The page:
Highlights from the blog and news feed
Feb. 23, 2016
Newsletter of the Colorado Freedom of Information Coalition, a nonpartisan alliance of journalists, civic organizations and engaged citizens dedicated to ensuring the transparency of state and local governments in Colorado by promoting freedom of the press, open courts and open access to government records and meetings.
El Paso County judge defends sealing of records in Planned Parenthood shooting case
The judge in the Planned Parenthood shooting case defended his sealing of court records, arguing that news organizations did not have a First Amendment or Colorado constitutional right to inspect the records while the police investigation was ongoing.
Shepherd: Flint water crisis a lesson for Colorado email retention
If we don’t take steps to start requiring logical, smart, and efficient archiving methods of government electronic data soon, the next time the citizens of Colorado are victims of government negligence or incompetence, as happened in Flint, Mich., we may have more than government to blame.
Discipline reporting bill OK'd, despite concerns about access to data on school-to-prison pipeline
A school discipline reporting bill cleared the House Education Committee, despite concerns it will limit community organizations’ ability to obtain data needed to analyze factors contributing to the school-to-prison pipeline.
Colorado Supreme Court: County can't shield whistleblowers
From The Aspen Times: Pitkin County’s long-standing policy of protecting the identities of whistleblowers in land-use complaints could come to an end after a decision announced by the Colorado Supreme Court.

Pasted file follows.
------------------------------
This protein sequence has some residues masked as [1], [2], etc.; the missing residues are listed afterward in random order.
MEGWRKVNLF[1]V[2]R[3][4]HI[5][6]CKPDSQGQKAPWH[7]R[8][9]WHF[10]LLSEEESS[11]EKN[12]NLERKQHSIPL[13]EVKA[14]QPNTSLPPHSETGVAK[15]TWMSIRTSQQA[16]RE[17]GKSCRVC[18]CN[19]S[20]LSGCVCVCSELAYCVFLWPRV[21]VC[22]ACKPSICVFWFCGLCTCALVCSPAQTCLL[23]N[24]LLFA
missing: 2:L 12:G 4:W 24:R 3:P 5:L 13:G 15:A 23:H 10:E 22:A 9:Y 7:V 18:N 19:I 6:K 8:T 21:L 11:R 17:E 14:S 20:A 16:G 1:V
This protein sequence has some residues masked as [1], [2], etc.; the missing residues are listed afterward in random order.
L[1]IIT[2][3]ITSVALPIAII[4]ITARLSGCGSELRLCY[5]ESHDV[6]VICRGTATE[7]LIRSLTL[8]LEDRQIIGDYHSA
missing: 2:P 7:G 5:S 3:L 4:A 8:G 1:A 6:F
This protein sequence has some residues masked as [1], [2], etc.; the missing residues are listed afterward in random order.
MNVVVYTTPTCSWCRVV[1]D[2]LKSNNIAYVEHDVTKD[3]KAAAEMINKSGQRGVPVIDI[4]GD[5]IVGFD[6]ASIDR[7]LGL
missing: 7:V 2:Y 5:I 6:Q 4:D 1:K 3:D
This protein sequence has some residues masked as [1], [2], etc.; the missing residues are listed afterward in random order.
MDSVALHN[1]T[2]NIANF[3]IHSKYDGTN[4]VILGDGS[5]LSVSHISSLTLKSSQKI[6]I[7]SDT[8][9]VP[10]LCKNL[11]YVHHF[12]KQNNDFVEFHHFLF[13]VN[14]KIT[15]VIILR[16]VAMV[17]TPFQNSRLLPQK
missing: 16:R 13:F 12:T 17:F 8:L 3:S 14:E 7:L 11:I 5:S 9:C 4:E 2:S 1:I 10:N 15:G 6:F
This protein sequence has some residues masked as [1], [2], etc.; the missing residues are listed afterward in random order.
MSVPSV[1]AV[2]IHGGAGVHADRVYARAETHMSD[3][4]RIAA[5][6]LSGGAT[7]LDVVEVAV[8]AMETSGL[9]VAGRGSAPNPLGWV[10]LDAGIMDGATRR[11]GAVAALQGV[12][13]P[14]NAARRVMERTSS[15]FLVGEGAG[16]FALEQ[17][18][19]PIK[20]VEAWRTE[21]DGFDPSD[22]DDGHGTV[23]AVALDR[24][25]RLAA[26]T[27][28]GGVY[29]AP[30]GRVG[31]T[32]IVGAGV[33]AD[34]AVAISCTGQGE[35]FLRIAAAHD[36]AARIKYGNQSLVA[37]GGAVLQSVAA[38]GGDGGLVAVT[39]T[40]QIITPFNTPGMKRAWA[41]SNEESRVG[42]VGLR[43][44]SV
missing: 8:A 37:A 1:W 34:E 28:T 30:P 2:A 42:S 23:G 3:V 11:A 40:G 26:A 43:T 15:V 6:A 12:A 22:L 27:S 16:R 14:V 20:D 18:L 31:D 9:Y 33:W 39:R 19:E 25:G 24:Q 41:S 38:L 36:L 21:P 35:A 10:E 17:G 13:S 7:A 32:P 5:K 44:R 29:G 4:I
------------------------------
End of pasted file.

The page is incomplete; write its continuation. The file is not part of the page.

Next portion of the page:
Kefalas: It's time to modernize the Colorado Open Records Act
From the Coloradoan (Fort Collins): It is time to modernize the Colorado Open Records Act, or CORA, to ensure that members of the public can access government records in digital formats that allow them to understand and analyze the contents of these public records.
Editorial: Aims should remove itself from HB 1259, a bill we hope ultimately dies
From The Greeley Tribune:We were disappointed to learn of House Bill 1259, which would allow Aims Community College and Colorado Mountain College boards of trustees to meet and make decisions electronically. The bill, it seems to us, flouts the state’s open meetings laws that ensure the public can not only hear what their governing bodies are doing with these colleges but participate in the discussion.
Should disability boards that take taxpayer money have their records open?
From FOX31 (Denver): Ever since last December and the release of the Rocky Mountain Human Services Audit — some have wondered — should Community Centered Boards (CCBs) have their records released to the public.
Editorial: Marijuana Enforcement Division's absurd retreat on open records
From The Denver Post: Lawmakers need to rectify an inexcusable situation at the Marijuana Enforcement Division of the Colorado Department of Revenue. The agency refuses to release basic ownership information for marijuana businesses without exorbitant fees — fees that don’t exist when the public retrieves the same information for other licensed businesses, including liquor stores.
From The Gazette (Colorado Springs) Pot was supposed to be regulated like alcohol. Amendment 64 would make an underground trade visible, subjecting it to public scrutiny. Instead, Big Marijuana is a state-coddled industry less transparent than poodle salons.
Erie trustees disagree about open-meetings rules related to emails
From Colorado Hometown Weekly: Several elected officials in Erie raised their voices at a Jan. 26 meeting while discussing whether a previous email discussion between some of them violated state open meeting laws.
Learning who owns Colorado pot businesses not easy or inexpensive
From The Denver Post: Colorado’s marijuana business owners — nearly 1,200 of them — control a quickly growing and powerful industry that is approaching $1 billion in annual sales. Yet basic information about these entrepreneurs is not available to the public without paying hefty fees, in contrast to what is available about owners of other state-licensed businesses.
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